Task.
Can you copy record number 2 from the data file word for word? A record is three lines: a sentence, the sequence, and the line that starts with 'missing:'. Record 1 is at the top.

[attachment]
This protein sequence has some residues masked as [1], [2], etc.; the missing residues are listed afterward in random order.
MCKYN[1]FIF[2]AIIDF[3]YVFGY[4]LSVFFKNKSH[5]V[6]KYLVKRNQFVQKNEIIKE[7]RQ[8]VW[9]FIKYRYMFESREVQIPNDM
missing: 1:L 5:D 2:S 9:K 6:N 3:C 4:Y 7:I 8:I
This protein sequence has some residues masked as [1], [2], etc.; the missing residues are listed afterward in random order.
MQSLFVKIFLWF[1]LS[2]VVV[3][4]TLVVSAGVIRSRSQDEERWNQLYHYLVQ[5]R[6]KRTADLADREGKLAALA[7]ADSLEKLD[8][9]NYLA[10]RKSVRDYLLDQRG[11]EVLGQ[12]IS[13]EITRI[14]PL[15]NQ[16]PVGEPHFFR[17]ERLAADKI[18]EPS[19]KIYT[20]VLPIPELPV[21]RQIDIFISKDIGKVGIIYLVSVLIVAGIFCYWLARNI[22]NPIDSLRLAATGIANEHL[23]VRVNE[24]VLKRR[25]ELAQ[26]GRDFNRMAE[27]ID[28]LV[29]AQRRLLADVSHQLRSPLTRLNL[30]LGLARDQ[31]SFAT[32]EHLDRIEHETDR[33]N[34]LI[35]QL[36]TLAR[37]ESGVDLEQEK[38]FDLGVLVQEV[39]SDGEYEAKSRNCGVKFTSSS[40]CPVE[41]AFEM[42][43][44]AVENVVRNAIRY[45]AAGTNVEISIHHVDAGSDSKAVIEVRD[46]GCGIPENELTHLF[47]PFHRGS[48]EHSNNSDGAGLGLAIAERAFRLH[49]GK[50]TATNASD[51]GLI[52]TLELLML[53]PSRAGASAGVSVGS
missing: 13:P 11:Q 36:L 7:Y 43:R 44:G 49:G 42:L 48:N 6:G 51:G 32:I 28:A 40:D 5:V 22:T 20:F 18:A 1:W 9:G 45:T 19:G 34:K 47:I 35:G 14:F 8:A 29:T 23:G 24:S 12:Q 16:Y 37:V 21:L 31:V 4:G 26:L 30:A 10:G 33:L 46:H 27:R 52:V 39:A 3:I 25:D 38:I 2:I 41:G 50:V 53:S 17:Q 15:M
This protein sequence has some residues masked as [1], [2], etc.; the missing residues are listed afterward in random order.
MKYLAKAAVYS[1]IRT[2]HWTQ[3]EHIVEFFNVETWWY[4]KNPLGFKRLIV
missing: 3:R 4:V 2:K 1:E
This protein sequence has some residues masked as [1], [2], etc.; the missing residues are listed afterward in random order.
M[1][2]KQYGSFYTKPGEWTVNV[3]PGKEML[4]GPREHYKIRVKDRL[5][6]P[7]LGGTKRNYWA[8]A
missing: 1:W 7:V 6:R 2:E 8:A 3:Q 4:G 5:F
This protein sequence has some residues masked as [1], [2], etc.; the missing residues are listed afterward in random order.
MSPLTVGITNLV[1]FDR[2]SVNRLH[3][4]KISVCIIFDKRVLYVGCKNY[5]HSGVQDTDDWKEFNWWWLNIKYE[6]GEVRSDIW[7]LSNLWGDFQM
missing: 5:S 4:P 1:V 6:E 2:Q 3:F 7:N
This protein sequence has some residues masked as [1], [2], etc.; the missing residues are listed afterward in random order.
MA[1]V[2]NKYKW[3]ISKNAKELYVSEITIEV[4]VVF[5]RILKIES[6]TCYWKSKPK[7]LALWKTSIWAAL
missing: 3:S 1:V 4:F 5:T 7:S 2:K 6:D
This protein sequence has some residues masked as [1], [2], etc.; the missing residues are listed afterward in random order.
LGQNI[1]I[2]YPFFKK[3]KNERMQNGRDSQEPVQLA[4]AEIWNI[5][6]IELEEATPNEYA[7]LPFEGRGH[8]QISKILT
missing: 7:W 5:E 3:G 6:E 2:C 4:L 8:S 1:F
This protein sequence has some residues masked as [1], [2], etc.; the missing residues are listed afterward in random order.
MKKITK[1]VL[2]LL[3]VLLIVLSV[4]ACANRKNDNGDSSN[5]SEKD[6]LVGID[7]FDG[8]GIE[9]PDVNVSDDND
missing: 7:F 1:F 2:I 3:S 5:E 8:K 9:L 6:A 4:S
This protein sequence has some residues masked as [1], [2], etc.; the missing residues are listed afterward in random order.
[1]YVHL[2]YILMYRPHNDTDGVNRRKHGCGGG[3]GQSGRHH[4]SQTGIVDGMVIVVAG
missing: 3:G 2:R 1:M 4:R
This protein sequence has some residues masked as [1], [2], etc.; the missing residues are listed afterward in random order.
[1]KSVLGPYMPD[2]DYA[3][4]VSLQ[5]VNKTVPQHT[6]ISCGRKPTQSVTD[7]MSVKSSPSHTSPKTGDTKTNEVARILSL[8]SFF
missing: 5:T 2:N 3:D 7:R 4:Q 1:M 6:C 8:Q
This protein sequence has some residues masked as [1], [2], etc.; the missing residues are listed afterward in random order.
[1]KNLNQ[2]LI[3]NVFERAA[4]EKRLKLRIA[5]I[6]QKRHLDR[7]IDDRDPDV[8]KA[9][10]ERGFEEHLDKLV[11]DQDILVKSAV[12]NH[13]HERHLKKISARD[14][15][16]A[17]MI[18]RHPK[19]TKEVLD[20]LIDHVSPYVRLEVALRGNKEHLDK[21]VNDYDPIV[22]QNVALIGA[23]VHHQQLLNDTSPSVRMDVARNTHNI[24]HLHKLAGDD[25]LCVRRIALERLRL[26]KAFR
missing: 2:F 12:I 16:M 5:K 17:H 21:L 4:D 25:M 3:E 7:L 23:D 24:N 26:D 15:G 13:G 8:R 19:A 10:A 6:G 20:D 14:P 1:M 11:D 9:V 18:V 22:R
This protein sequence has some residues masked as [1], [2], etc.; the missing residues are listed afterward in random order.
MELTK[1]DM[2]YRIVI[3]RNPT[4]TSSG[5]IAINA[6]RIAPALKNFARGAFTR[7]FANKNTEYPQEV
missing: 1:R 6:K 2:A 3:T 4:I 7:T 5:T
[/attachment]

This protein sequence has some residues masked as [1], [2], etc.; the missing residues are listed afterward in random order.
MQSLFVKIFLWF[1]LS[2]VVV[3][4]TLVVSAGVIRSRSQDEERWNQLYHYLVQ[5]R[6]KRTADLADREGKLAALA[7]ADSLEKLD[8][9]NYLA[10]RKSVRDYLLDQRG[11]EVLGQ[12]IS[13]EITRI[14]PL[15]NQ[16]PVGEPHFFR[17]ERLAADKI[18]EPS[19]KIYT[20]VLPIPELPV[21]RQIDIFISKDIGKVGIIYLVSVLIVAGIFCYWLARNI[22]NPIDSLRLAATGIANEHL[23]VRVNE[24]VLKRR[25]ELAQ[26]GRDFNRMAE[27]ID[28]LV[29]AQRRLLADVSHQLRSPLTRLNL[30]LGLARDQ[31]SFAT[32]EHLDRIEHETDR[33]N[34]LI[35]QL[36]TLAR[37]ESGVDLEQEK[38]FDLGVLVQEV[39]SDGEYEAKSRNCGVKFTSSS[40]CPVE[41]AFEM[42][43][44]AVENVVRNAIRY[45]AAGTNVEISIHHVDAGSDSKAVIEVRD[46]GCGIPENELTHLF[47]PFHRGS[48]EHSNNSDGAGLGLAIAERAFRLH[49]GK[50]TATNASD[51]GLI[52]TLELLML[53]PSRAGASAGVSVGS
missing: 13:P 11:Q 36:L 7:Y 43:R 44:G 49:G 42:L 48:N 6:G 51:G 32:I 28:A 40:D 5:V 22:T 20:F 18:A 1:W 9:G 45:T 19:G 34:K 47:I 35:G 14:F 8:A 29:T 23:G 24:S 12:Q 16:Y 37:V 21:L 31:V 4:G 26:L 30:A 10:G 33:L 46:H 27:R 52:V 39:A 3:I 25:D 38:I 2:I 41:G 50:V 53:S 17:Q 15:M